When armed police a year ago searched the mansion of Lieutenant General Gu Junshan of China’s People’s Liberation Army, they seized three symbolic items along with dozens of others: a wash basin for fortune, a model boat for luck, and a statue of Chairman Mao.
All three were made of gold.
The seizures, including several cases of Moutai, a sorghum-based spirit served on luxurious occasions, came to light this week in a report by the publication Caixin, which specializes in investigative journalism. Caixin cited anonymous sources.
Gu was arrested by authorities in January 2012 and put under investigation. Since then, few details have emerged. This rare exposure of the extravagant possessions Gu accumulated while he was managing land owned by the Army has renewed popular interest in his case.
The Chinese Army controls plenty of property—and has unloaded a lot of it over the years. By 2009, the PLA had sold as much as 30 billion yuan ($5 billion) of real estate holdings, the Chinese state press reported that year. Sales included land in central Beijing that private developers later turned into Diaoyutai No. 7, a row of apartment buildings carrying a price tag of as much as 300,000 yuan ($50,000) per square meter in 2011.
According to the Caixin report, the Army had taken that property from a state enterprise in the name of conducting “science research.” It’s unclear whether Gu gained anything in the transaction. Regardless, the detail prompted this comment from one reader: “Holy Cow! The army is so powerful that it can find such an easy excuse to grab land!”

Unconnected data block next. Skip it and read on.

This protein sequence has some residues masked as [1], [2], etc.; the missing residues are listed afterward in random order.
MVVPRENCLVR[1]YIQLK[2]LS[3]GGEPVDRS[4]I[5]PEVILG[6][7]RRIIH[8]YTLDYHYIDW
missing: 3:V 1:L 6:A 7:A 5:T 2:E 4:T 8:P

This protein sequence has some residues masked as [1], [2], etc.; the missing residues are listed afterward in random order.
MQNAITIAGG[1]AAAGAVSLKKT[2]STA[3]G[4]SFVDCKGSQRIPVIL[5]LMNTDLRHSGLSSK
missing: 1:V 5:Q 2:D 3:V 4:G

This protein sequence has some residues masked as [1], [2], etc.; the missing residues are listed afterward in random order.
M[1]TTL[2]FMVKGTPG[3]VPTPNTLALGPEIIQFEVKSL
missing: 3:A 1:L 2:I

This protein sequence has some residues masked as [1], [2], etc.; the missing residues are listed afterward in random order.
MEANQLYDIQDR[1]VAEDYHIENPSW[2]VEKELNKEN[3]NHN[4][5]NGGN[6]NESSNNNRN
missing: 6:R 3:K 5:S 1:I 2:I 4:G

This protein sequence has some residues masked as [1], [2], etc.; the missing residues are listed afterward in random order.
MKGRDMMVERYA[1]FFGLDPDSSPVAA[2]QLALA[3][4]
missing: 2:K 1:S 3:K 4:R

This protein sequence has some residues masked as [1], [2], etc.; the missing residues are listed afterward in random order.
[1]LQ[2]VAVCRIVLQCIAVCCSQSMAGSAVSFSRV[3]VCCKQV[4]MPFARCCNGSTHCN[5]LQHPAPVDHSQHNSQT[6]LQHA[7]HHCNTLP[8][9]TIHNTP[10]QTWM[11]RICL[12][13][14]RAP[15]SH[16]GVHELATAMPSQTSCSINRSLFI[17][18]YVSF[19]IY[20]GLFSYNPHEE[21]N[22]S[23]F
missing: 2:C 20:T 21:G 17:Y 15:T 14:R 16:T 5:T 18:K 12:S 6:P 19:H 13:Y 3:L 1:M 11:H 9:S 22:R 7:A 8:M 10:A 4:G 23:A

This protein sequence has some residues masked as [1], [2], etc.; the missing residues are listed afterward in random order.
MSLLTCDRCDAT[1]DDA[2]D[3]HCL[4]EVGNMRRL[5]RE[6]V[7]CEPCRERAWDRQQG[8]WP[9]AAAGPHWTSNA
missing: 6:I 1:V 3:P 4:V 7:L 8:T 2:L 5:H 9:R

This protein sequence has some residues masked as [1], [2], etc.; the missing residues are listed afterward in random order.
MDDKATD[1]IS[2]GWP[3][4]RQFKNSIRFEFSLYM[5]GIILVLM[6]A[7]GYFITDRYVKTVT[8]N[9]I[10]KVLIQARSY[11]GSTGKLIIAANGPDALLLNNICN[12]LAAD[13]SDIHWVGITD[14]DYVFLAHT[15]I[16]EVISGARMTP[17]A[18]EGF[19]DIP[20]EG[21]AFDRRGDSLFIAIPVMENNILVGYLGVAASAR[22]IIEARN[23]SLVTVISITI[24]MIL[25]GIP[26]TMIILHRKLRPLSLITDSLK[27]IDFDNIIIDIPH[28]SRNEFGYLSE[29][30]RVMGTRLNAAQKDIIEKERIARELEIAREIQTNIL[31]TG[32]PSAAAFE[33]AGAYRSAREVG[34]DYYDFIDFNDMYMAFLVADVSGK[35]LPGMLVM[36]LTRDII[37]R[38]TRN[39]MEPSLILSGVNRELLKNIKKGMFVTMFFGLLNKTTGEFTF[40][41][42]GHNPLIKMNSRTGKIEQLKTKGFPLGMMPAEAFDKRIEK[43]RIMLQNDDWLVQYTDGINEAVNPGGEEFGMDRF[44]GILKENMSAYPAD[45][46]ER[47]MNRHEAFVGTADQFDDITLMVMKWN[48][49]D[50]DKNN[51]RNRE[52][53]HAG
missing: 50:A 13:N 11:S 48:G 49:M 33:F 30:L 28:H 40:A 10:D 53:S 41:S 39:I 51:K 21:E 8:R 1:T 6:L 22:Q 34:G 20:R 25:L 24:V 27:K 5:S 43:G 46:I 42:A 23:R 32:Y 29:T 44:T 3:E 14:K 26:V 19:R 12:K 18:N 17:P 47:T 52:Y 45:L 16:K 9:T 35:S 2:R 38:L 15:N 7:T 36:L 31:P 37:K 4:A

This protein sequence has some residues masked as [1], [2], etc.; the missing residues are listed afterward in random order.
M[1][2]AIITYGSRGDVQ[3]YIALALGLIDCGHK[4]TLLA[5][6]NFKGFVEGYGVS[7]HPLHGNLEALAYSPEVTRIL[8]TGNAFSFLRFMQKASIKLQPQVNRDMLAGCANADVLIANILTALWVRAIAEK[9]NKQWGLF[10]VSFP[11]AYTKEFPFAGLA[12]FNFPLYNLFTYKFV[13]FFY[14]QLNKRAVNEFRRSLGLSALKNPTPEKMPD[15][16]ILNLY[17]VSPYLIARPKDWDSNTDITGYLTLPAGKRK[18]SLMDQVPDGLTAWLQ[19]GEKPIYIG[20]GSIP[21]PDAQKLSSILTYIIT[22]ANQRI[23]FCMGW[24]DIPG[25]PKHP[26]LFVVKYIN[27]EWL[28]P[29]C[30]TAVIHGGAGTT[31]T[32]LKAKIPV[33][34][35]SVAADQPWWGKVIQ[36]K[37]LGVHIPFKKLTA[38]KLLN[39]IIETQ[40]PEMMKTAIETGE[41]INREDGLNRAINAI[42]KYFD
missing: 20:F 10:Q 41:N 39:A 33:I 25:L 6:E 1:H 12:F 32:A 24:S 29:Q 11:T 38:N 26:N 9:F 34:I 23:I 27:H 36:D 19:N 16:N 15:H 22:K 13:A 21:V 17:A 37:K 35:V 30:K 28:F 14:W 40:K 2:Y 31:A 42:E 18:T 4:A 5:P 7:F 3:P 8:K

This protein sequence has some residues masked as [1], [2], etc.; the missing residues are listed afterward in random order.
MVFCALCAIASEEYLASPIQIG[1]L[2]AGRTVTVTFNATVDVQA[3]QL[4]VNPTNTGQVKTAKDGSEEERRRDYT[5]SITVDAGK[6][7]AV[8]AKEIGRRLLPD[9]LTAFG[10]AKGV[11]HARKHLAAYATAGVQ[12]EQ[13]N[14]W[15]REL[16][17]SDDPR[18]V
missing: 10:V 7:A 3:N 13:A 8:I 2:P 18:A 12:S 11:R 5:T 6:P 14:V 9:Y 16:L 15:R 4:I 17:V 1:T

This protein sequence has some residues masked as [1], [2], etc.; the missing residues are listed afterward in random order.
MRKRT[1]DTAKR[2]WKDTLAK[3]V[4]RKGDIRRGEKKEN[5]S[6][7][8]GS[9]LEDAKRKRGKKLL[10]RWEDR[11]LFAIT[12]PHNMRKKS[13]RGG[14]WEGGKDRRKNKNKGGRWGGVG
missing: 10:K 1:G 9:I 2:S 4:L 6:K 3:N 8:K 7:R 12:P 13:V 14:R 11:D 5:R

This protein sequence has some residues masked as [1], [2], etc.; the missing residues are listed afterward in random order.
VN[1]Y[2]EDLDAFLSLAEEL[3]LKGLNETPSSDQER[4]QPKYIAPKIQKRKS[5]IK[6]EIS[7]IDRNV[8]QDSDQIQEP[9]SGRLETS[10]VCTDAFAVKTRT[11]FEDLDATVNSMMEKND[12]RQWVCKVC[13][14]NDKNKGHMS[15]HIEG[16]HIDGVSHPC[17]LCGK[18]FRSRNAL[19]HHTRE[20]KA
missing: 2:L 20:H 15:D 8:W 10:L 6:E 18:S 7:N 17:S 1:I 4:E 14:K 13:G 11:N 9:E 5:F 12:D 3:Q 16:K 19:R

President Xi Jinping has moved to strip the military of some privileges, including luxury cars. Last month he banned drinking at receptions for military officials and warned against handling land improperly. Other military perks, including universal free parking and an exemption from tolls on roads, still rankle many.
Then there’s the Moutai, which has a market price of as much as 2,158 yuan ($356) a bottle. The crates of it authorities found in Gu’s house were a special supply for the military, according to Caixin’s report.
Regarding real estate, Caixin reported that Gu once got a 6 percent kickback on a 2 billion-yuan sale of military land in Shanghai. In downtown Beijing, he owned dozens of apartments and planned to use them as gifts, Caixin said, citing unnamed sources.
Are any of those apartments in Diaoyutai No. 7? In online comments on Caixin’s website, readers clamored for a public trial that might give more answers. Chinese leaders will decide whether that will happen.